Lessons in Pink
We recently watched the Barbie Movie which is a brilliant film. Greta Gerwig directs a genuinely smart and satirical film. When Barbie was in theaters, much angst and fear swirled around it. There were also many rave reviews from those I trusted. Most of the complaints came from people who never watched it to begin with. The fervor was so loud that many even said they were boycotting Disney. That boycott shoes how uninformed people can be since the film is a Warner Brothers film and has nothing to do with Disney. I was looking forward to finally seeing the film myself. It did not disappoint.
From the opening homage to Kubrick’s 2001: A Space Odyssey in which Barbie is the obelisk and several girls smash baby dolls against rocks, to the many quotes referencing other films, the script is amazing. The dominant story shows us that ideas and ideals are more complex than we would like. But even in its endless complexity, the core truth of Barbie is just that; life is complex and we can find ourselves feeling outside or inside at any moment. The movie was self-differential in its commentary and I appreciate Mattel was in on the “joke.” A favorite quote comes at Barbie’s low moment of feeling unattractive when the narrator breaks the wall and says, “Note to the filmmakers: casting Margot Robbie is the wrong person if you want to make this point.” This is when the inception style layers peeling back show us that Gerwig and Noah Baumbach created a special movie with biting commentary.
The existential crisis experienced by Stereotypical Barbie throughout the film is the dominant story, but the story that got everyone’s proverbial knickers in a wad is the story of patriarchy. Before I discuss the core piece of that, I wanted to highlight a very subversive (in a good way) line in the film. The intern who ushers Barbie into the Mattel board room filled with men asks a question amongst the discussion about the room being only men. “I’m a man with no power. Does that make me a woman?” Boom! Because of the ideas of patriarchy, the man without power sees himself as a woman, since women lack power within patriarchy.
But which idea in the movie sparked the outrage? Why were many Christians so upset that they were willing to boycott a company that had nothing to do with Barbie? In Barbieland, Ken is an accessory. Ken’s only real purpose is to be an accessory for Barbie. in fact, Barbie does not even consider how her actions toward Ken could hurt him. This is why so many were upset. When the male character is portrayed as women have been throughout entertainment, politics, and even religion (as an accessory); the dehumanizing truth of that role stands exposed. The shoe is out on the other foot, and suddenly everyone is upset. Ken, being an accessory, bites cultural norms like patriarchy in ways that illuminate the harm those norms may cause.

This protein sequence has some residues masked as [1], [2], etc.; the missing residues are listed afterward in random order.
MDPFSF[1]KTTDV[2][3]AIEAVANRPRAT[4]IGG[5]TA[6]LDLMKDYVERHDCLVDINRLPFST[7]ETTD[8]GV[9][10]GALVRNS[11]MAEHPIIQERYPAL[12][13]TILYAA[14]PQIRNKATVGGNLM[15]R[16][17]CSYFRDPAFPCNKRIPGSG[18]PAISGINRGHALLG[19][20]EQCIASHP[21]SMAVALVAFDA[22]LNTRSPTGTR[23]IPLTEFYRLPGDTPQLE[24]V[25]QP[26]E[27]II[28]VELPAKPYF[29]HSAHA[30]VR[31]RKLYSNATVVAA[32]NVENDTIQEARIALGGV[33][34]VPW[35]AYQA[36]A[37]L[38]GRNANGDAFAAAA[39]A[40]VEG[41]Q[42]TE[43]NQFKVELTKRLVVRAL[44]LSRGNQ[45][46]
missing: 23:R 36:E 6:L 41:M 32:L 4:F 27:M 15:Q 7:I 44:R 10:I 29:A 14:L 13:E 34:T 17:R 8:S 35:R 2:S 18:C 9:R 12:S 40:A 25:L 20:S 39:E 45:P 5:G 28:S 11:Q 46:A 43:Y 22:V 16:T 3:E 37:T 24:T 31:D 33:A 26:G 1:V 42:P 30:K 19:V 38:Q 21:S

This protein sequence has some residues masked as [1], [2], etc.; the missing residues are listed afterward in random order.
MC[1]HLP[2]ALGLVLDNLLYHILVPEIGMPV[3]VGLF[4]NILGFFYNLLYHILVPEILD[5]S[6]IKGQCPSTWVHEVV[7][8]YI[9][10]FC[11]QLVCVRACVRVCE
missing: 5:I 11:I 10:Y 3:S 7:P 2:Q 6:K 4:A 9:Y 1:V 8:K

Much of American Christianity is shaped by patriarchal assumptions, which is why so many recoiled at the truth presented in Barbie. Even in Christian traditions where women have leadership roles, there are often assumptions that the women present are wives rather than pastors. When that culture is exposed by watching a popular movie, the reaction should be self-examination and possibly repentance. Instead, many railed against the movie and spoke about its evil. Some traditions see women as unable to lead even when scripture refutes that idea, but those of us who are part of egalitarian traditions really need to check our own assumptions if Barbie makes us feel uncomfortable. Our sisters in ministry could use some relief from constantly having to defend their God given call.
I pray we can enjoy art like barbie especially because it may make us uncomfortable. Those of us who claim to be disciples of Christ talk about being made uncomfortable by the Spirit, maybe The Barbie Movie preveniently exposes our own fears and allowance of patriarchy as a norm rather than a problematic attitude. Maybe we all just need to realize that we can be “Kenough” as we strive for equitable action in the church.